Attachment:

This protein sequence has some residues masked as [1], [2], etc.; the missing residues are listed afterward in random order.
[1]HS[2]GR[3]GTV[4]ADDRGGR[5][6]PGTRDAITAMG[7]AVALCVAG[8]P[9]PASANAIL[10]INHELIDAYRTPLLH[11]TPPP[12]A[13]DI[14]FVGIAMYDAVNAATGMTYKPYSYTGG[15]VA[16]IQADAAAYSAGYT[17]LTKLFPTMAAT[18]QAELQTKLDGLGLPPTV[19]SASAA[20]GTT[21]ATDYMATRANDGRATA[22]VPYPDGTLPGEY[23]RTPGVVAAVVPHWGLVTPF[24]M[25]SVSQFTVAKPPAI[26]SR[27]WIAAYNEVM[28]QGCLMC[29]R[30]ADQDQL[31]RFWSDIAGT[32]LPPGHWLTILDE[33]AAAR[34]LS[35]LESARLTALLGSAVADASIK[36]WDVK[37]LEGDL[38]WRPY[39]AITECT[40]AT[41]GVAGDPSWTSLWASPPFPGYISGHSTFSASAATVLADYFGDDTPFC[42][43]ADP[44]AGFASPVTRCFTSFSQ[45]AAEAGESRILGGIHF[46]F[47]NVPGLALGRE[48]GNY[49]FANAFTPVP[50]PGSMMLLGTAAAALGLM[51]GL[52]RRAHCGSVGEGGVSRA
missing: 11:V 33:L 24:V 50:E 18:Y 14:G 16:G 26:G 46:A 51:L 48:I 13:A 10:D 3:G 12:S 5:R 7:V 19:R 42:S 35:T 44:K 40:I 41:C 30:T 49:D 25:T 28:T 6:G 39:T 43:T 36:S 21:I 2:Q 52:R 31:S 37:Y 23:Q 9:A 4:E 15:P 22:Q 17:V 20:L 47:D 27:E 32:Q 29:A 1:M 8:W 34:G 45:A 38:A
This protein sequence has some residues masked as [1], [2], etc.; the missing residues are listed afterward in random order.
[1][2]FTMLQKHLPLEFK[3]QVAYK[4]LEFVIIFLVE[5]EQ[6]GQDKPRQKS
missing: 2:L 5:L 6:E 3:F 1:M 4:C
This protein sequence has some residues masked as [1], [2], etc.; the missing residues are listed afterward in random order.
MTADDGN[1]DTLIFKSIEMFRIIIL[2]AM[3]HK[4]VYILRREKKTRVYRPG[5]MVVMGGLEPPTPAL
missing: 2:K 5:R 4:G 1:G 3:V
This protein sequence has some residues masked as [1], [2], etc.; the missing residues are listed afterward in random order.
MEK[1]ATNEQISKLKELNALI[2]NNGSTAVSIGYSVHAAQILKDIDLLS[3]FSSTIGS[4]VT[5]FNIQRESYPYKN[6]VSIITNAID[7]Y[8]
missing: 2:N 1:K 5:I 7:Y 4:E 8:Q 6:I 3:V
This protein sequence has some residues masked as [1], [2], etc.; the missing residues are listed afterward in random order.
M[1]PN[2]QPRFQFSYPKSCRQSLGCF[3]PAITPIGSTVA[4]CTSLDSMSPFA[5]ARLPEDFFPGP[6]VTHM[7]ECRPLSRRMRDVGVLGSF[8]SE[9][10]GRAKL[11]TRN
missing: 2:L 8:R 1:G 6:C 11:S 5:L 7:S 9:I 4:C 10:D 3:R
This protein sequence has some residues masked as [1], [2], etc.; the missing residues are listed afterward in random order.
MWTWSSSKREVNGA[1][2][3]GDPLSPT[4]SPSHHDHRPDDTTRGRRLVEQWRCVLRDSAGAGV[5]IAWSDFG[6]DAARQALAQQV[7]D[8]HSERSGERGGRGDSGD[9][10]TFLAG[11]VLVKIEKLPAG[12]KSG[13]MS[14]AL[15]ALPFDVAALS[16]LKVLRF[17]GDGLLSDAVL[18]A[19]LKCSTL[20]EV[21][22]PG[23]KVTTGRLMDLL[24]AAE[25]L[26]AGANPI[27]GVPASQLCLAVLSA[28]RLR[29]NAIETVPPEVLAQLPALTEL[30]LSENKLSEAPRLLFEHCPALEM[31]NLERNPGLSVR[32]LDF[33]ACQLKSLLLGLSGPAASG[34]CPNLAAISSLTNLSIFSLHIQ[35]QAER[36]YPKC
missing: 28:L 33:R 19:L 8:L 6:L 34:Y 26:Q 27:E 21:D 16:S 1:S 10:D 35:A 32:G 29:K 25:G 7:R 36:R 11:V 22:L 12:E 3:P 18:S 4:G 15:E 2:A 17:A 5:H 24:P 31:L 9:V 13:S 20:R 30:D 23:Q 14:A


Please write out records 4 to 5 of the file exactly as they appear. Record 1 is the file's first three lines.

This protein sequence has some residues masked as [1], [2], etc.; the missing residues are listed afterward in random order.
MEK[1]ATNEQISKLKELNALI[2]NNGSTAVSIGYSVHAAQILKDIDLLS[3]FSSTIGS[4]VT[5]FNIQRESYPYKN[6]VSIITNAID[7]Y[8]
missing: 2:N 1:K 5:I 7:Y 4:E 8:Q 6:I 3:V
This protein sequence has some residues masked as [1], [2], etc.; the missing residues are listed afterward in random order.
M[1]PN[2]QPRFQFSYPKSCRQSLGCF[3]PAITPIGSTVA[4]CTSLDSMSPFA[5]ARLPEDFFPGP[6]VTHM[7]ECRPLSRRMRDVGVLGSF[8]SE[9][10]GRAKL[11]TRN
missing: 2:L 8:R 1:G 6:C 11:S 5:L 7:S 9:I 4:C 10:D 3:R